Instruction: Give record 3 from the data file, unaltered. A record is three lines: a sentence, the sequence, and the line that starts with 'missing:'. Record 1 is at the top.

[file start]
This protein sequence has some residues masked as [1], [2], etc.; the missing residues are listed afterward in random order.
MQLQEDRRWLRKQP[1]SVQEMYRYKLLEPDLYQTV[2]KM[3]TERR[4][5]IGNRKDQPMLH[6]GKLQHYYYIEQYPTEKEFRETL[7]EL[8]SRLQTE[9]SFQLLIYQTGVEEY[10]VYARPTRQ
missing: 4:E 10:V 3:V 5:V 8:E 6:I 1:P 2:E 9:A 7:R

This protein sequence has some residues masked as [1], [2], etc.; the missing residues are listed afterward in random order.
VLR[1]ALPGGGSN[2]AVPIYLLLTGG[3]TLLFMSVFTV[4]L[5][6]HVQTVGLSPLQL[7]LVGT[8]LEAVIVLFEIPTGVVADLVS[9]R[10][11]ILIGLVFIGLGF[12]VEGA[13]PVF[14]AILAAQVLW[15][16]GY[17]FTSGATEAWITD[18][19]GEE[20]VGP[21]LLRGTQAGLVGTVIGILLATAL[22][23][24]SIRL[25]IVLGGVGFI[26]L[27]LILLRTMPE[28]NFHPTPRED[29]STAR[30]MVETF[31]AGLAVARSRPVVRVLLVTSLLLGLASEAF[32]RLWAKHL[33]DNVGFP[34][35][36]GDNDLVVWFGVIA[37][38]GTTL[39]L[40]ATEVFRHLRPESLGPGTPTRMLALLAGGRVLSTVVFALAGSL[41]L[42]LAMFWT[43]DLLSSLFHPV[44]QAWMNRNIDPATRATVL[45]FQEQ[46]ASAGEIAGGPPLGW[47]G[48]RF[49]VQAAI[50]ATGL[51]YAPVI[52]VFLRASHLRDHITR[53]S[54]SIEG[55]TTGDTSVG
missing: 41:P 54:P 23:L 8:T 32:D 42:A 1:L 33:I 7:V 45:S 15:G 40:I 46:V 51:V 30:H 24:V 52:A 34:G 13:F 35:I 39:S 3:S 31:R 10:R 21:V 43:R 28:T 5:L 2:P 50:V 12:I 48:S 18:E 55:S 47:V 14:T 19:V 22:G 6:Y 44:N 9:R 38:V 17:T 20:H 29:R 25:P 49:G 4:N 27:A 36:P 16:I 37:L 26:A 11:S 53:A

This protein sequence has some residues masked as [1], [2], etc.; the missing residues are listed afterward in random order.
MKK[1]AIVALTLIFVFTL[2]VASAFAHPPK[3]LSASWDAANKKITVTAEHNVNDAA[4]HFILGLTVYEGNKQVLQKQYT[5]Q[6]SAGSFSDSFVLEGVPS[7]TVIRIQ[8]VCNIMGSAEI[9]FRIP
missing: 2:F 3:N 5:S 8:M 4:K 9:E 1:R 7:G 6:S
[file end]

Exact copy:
This protein sequence has some residues masked as [1], [2], etc.; the missing residues are listed afterward in random order.
MKK[1]AIVALTLIFVFTL[2]VASAFAHPPK[3]LSASWDAANKKITVTAEHNVNDAA[4]HFILGLTVYEGNKQVLQKQYT[5]Q[6]SAGSFSDSFVLEGVPS[7]TVIRIQ[8]VCNIMGSAEI[9]FRIP
missing: 2:F 3:N 5:S 8:M 4:K 9:E 1:R 7:G 6:S